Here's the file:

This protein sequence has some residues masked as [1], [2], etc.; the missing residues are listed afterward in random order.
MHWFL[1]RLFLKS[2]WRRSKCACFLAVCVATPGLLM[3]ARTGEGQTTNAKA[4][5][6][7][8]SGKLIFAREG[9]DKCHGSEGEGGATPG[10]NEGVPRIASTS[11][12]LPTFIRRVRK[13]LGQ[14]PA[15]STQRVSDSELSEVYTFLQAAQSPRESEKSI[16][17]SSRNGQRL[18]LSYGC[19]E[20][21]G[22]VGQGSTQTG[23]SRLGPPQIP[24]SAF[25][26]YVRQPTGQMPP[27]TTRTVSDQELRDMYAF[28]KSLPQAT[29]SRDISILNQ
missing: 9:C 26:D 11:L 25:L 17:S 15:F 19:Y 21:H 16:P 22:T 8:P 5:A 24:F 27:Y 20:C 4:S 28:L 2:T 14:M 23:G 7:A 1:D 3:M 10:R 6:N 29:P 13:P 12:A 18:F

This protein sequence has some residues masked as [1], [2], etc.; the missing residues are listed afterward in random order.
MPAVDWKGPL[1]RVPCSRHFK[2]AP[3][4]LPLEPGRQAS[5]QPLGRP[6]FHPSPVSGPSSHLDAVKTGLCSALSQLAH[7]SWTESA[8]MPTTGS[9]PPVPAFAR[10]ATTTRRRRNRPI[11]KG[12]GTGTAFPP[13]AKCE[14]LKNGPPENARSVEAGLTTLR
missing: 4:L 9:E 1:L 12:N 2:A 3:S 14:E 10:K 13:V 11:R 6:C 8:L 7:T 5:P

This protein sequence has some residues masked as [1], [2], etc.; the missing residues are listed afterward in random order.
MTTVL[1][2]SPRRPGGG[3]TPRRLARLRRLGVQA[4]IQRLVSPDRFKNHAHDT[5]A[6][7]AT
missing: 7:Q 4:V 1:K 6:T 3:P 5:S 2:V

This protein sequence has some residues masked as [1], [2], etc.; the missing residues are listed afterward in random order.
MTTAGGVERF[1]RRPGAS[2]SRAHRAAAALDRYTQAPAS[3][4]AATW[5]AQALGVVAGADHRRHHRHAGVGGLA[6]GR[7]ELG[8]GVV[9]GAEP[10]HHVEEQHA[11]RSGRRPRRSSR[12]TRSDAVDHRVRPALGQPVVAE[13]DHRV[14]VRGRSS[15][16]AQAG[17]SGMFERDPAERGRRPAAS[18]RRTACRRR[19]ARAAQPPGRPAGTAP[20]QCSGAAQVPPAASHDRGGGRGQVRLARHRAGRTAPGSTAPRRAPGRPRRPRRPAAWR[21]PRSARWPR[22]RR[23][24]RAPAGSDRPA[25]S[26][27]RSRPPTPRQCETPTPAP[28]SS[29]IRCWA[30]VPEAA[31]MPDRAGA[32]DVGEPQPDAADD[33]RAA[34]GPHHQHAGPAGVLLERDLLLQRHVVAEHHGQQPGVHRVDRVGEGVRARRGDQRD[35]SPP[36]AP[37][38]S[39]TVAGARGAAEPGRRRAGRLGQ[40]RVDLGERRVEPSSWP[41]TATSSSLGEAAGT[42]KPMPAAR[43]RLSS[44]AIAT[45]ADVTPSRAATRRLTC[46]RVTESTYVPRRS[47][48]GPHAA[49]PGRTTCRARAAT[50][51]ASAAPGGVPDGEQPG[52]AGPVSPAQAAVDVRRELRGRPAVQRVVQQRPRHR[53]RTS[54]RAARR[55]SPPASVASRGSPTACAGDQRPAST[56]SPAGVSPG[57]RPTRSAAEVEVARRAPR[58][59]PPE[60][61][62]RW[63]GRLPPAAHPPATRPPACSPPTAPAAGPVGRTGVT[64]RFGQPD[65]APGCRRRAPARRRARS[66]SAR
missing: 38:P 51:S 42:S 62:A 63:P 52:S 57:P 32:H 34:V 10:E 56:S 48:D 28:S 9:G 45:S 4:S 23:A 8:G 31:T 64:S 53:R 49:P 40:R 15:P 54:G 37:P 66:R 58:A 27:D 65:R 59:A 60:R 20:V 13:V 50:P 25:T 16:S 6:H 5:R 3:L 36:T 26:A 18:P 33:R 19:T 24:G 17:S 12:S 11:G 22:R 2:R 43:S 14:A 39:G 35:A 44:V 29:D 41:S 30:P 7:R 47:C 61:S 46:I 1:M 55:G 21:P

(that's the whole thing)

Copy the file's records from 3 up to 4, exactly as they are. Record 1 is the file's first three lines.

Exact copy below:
This protein sequence has some residues masked as [1], [2], etc.; the missing residues are listed afterward in random order.
MTTVL[1][2]SPRRPGGG[3]TPRRLARLRRLGVQA[4]IQRLVSPDRFKNHAHDT[5]A[6][7]AT
missing: 7:Q 4:V 1:K 6:T 3:P 5:S 2:V

This protein sequence has some residues masked as [1], [2], etc.; the missing residues are listed afterward in random order.
MTTAGGVERF[1]RRPGAS[2]SRAHRAAAALDRYTQAPAS[3][4]AATW[5]AQALGVVAGADHRRHHRHAGVGGLA[6]GR[7]ELG[8]GVV[9]GAEP[10]HHVEEQHA[11]RSGRRPRRSSR[12]TRSDAVDHRVRPALGQPVVAE[13]DHRV[14]VRGRSS[15][16]AQAG[17]SGMFERDPAERGRRPAAS[18]RRTACRRR[19]ARAAQPPGRPAGTAP[20]QCSGAAQVPPAASHDRGGGRGQVRLARHRAGRTAPGSTAPRRAPGRPRRPRRPAAWR[21]PRSARWPR[22]RR[23][24]RAPAGSDRPA[25]S[26][27]RSRPPTPRQCETPTPAP[28]SS[29]IRCWA[30]VPEAA[31]MPDRAGA[32]DVGEPQPDAADD[33]RAA[34]GPHHQHAGPAGVLLERDLLLQRHVVAEHHGQQPGVHRVDRVGEGVRARRGDQRD[35]SPP[36]AP[37][38]S[39]TVAGARGAAEPGRRRAGRLGQ[40]RVDLGERRVEPSSWP[41]TATSSSLGEAAGT[42]KPMPAAR[43]RLSS[44]AIAT[45]ADVTPSRAATRRLTC[46]RVTESTYVPRRS[47][48]GPHAA[49]PGRTTCRARAAT[50][51]ASAAPGGVPDGEQPG[52]AGPVSPAQAAVDVRRELRGRPAVQRVVQQRPRHR[53]RTS[54]RAARR[55]SPPASVASRGSPTACAGDQRPAST[56]SPAGVSPG[57]RPTRSAAEVEVARRAPR[58][59]PPE[60][61][62]RW[63]GRLPPAAHPPATRPPACSPPTAPAAGPVGRTGVT[64]RFGQPD[65]APGCRRRAPARRRARS[66]SAR
missing: 38:P 51:S 42:S 62:A 63:P 52:S 57:P 32:H 34:V 10:E 56:S 48:D 28:S 9:G 45:S 4:S 23:A 8:G 31:T 64:S 53:R 49:P 40:R 15:P 54:G 37:P 66:R 58:A 27:D 65:R 59:A 60:R 20:V 13:V 50:P 25:T 16:S 6:H 5:R 3:L 36:T 26:A 18:P 33:R 19:T 24:G 17:S 12:S 11:G 22:R 2:R 43:S 14:A 39:G 35:A 44:V 29:D 41:S 30:P 7:R 47:C 61:S 46:I 1:M 55:G 21:P